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Brown Deer - Mosquito season is starting to wind down, but the North Shore Health Department is warning residents to remain vigilant after finding that a dead crow has tested positive for West Nile virus.

The virus is spread to humans through the bite of an infected mosquito, and mosquitoes acquire the virus by feeding on an infected bird.

"West Nile virus seems to be here to stay," North Shore health director Ann Christiansen said in a news release. "The best way to avoid the disease is to reduce exposure to and eliminate breeding grounds for mosquitoes."

The department recommended nine steps to follow:

  • Limit time spent outdoors at dawn and dusk, when mosquitoes are most active;
  • Apply insect repellent to clothing, as well as exposed skin;
  • Make sure screens are in good repair to keep mosquitoes out;
  • Dispose of items that hold water, like tin cans, plastic containers and tires;
  • Clean gutters and downspouts;
  • Turn over wheelbarrows, wading pools and boats when not in use;
  • Change water in birdbaths and pet dishes every third day;
  • Clean and chlorinate swimming pools, saunas and hot tubs; and
  • Trim tall grass, weeds and vines where mosquitoes lurk during daylight.

"This is a seasonal issue [while] people are still outside, and mosquitoes are active," Christiansen said.

Asked where the infected bird was found, Christiansen declined to answer.

"The location of the bird is indicative of people's willingness to find it and bring it in," she said, not necessarily if the virus is concentrated in a specific area.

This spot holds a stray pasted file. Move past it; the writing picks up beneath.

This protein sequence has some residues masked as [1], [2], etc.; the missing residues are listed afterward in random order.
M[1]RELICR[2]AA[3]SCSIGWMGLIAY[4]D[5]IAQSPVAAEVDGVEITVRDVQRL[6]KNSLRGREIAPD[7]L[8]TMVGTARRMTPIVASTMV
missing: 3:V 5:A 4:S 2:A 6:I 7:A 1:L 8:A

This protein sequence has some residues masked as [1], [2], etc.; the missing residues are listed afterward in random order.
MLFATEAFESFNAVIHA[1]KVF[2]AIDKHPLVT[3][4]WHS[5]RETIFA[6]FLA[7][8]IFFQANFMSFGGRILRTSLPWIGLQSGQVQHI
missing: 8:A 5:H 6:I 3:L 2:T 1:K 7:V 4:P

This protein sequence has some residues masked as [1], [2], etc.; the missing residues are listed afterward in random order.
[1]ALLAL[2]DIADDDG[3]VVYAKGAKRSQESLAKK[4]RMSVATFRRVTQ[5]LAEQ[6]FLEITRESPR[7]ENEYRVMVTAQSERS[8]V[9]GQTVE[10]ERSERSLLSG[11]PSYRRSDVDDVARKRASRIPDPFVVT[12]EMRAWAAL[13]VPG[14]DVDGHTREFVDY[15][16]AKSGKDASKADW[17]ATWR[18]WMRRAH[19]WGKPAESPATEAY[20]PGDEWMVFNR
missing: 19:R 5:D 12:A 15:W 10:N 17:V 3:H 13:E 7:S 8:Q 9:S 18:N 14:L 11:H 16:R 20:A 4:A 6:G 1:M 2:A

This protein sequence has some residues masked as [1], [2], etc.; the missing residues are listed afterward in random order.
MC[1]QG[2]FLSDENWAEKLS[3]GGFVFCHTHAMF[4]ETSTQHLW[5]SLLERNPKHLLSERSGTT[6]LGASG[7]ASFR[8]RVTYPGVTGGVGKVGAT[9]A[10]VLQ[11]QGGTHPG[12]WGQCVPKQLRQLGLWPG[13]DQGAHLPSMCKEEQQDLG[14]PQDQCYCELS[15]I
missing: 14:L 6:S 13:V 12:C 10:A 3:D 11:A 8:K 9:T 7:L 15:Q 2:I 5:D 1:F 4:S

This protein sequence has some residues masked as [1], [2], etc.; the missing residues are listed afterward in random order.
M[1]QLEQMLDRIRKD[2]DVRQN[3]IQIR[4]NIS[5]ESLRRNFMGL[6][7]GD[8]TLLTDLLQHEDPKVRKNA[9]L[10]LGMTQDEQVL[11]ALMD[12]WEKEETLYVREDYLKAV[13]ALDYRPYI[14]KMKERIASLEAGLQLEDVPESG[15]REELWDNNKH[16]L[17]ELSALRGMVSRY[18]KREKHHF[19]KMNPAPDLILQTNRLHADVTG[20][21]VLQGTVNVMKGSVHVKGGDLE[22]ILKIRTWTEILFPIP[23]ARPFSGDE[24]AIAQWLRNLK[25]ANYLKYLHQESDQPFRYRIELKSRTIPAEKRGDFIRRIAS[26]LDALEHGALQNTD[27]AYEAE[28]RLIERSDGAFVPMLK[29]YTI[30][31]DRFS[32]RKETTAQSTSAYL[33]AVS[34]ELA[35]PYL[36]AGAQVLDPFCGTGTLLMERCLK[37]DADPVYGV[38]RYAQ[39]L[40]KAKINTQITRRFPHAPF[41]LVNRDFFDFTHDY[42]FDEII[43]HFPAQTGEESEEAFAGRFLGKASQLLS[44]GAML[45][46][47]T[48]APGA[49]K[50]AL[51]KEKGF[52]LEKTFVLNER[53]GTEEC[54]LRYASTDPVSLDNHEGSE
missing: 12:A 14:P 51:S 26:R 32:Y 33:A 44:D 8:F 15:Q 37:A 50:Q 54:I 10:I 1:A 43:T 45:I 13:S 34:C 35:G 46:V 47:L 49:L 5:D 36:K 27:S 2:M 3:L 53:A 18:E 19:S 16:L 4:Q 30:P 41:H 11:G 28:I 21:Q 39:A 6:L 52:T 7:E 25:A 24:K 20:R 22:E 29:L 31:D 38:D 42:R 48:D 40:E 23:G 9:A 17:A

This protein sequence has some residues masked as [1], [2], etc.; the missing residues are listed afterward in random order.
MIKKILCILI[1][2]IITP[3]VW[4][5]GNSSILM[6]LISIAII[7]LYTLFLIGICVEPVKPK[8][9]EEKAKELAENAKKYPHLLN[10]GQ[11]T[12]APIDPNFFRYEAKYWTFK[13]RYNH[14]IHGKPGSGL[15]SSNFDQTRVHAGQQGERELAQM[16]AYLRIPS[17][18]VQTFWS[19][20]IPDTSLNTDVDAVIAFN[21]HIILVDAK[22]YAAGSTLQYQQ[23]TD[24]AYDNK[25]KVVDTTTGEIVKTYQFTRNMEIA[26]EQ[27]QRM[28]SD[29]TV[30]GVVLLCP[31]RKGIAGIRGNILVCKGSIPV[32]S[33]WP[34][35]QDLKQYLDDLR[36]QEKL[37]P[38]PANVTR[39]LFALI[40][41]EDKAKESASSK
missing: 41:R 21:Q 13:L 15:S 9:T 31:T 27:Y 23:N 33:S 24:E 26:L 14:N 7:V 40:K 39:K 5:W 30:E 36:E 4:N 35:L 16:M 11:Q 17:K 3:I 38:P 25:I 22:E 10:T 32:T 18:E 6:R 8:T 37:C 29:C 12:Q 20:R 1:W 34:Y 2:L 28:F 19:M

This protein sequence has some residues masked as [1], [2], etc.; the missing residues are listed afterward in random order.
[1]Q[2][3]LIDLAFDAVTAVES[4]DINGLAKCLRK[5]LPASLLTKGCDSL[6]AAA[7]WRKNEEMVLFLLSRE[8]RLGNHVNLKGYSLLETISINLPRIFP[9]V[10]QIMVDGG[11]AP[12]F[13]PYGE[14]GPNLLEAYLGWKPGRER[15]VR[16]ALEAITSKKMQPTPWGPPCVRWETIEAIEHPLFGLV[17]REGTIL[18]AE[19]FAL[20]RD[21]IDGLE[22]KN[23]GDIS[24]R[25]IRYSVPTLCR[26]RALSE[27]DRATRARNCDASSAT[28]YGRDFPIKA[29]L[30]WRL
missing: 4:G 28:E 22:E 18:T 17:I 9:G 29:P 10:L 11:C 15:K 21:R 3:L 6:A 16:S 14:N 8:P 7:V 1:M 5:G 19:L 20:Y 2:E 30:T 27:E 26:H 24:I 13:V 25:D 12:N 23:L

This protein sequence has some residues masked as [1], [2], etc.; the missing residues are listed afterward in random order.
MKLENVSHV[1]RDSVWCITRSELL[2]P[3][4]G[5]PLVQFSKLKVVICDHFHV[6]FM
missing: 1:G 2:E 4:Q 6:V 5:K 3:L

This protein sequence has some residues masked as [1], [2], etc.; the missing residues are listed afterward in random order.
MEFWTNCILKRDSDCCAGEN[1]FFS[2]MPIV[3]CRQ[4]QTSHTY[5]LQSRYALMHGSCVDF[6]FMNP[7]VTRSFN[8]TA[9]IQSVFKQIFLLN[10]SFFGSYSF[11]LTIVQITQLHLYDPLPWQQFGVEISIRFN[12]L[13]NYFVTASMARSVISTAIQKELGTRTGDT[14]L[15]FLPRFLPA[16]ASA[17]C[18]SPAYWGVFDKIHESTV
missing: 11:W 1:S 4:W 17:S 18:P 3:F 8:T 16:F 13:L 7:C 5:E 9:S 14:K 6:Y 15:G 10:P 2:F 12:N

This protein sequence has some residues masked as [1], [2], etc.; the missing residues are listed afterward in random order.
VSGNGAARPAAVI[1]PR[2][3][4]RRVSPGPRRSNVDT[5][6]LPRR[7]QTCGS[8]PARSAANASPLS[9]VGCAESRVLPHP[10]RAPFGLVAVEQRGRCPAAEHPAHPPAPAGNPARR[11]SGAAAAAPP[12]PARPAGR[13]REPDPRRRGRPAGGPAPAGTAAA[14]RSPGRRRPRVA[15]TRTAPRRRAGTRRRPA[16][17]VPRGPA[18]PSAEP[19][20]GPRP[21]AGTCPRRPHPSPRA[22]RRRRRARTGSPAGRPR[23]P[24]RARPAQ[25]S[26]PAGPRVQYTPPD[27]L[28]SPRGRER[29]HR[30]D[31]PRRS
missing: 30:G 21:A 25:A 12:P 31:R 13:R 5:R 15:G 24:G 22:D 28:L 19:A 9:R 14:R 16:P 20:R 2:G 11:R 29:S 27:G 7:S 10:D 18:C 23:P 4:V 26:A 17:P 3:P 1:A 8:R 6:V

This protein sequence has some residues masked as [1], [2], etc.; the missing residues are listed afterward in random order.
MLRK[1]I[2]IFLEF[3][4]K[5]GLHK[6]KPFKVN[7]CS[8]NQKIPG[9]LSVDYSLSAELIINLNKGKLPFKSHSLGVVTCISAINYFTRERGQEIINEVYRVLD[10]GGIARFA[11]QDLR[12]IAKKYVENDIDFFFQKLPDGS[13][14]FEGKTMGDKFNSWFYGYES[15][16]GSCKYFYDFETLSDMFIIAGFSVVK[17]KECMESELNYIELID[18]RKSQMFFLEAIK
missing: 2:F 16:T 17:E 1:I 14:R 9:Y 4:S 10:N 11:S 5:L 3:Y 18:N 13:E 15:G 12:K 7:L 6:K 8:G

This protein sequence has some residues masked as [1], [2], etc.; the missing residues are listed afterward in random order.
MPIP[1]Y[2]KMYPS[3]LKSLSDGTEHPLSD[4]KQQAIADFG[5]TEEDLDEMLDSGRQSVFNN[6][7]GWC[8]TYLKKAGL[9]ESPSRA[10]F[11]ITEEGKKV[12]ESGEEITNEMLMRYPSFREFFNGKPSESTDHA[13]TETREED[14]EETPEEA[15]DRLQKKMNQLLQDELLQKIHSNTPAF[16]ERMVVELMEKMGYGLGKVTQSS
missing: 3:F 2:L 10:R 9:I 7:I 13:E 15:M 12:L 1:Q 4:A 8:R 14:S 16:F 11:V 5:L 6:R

She added that the department won't need additional samples to test, but anyone finding a sick or dead crow, raven or blue jay can report it to the Wisconsin Division of Public Health at 800-433-1610.

The state Department of Health Services reported nine cases of Wisconsin residents with West Nile virus infection last year. Infections in humans have been reported from June through October, but most reported becoming ill in August or September.

The North Shore department's release reported that about 80 percent of people infected with West Nile virus don't get sick.

"Those who do become ill usually experience mild symptoms such as fever, headache, muscle ache, rash and fatigue. Less than 1 percent of people infected with the virus get seriously ill with symptoms that include high fever, muscle weakness, stiff neck, disorientation, tremors, paralysis and coma."

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